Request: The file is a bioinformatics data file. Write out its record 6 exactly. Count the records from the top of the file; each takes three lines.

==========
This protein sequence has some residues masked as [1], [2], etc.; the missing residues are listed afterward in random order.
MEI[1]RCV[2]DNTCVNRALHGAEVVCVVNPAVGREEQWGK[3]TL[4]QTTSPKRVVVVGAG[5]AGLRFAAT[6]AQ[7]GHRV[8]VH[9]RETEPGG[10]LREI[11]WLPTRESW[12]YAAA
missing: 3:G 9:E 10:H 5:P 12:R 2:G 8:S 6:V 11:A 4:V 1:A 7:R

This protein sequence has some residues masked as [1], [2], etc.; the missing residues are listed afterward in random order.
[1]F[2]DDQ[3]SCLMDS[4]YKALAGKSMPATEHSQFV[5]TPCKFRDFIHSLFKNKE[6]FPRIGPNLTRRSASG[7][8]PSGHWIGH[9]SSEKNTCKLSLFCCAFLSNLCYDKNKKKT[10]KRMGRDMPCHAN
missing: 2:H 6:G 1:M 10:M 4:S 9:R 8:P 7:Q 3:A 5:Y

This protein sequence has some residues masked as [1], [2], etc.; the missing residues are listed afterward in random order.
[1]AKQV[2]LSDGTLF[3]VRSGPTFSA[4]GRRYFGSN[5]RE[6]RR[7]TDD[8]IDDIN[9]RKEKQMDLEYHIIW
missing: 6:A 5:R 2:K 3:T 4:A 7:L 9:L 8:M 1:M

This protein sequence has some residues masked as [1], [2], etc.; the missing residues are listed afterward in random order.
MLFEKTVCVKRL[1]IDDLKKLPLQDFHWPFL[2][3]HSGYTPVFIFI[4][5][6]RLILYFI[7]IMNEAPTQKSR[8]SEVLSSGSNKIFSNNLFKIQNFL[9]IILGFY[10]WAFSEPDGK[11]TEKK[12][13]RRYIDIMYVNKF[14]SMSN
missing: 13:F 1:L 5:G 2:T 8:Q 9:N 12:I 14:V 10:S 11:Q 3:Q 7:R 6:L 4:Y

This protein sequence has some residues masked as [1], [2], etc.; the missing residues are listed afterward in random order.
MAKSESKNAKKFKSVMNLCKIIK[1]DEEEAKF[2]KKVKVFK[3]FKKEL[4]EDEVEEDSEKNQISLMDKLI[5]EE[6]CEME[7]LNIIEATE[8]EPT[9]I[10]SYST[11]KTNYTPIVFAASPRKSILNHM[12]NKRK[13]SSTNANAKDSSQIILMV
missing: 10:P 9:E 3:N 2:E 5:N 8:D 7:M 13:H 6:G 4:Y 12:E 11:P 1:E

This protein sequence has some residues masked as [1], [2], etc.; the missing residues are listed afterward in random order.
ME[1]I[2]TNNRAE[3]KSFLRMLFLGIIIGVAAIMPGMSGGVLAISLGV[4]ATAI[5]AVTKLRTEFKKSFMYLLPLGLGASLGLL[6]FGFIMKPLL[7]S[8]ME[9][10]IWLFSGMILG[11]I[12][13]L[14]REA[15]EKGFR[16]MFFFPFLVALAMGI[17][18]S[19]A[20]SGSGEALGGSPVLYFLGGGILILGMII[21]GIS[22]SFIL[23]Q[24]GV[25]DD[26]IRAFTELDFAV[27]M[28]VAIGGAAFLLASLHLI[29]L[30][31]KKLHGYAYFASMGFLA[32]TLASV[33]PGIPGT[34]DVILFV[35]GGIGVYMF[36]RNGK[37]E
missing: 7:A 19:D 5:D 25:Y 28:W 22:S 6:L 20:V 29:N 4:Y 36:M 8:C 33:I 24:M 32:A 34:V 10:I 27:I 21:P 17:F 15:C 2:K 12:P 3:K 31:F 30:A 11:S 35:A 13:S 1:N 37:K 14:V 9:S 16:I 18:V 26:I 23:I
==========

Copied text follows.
This protein sequence has some residues masked as [1], [2], etc.; the missing residues are listed afterward in random order.
ME[1]I[2]TNNRAE[3]KSFLRMLFLGIIIGVAAIMPGMSGGVLAISLGV[4]ATAI[5]AVTKLRTEFKKSFMYLLPLGLGASLGLL[6]FGFIMKPLL[7]S[8]ME[9][10]IWLFSGMILG[11]I[12][13]L[14]REA[15]EKGFR[16]MFFFPFLVALAMGI[17][18]S[19]A[20]SGSGEALGGSPVLYFLGGGILILGMII[21]GIS[22]SFIL[23]Q[24]GV[25]DD[26]IRAFTELDFAV[27]M[28]VAIGGAAFLLASLHLI[29]L[30][31]KKLHGYAYFASMGFLA[32]TLASV[33]PGIPGT[34]DVILFV[35]GGIGVYMF[36]RNGK[37]E
missing: 7:A 19:D 5:D 25:Y 28:W 22:S 6:L 20:V 29:N 4:Y 36:M 8:C 33:I 24:M 32:A 34:V 10:I 27:I 21:P 17:F 15:C 2:K 12:P 3:K 31:F 30:A 11:S 35:A 13:S 1:N 37:K 14:V 9:S 16:I 18:V 26:I 23:I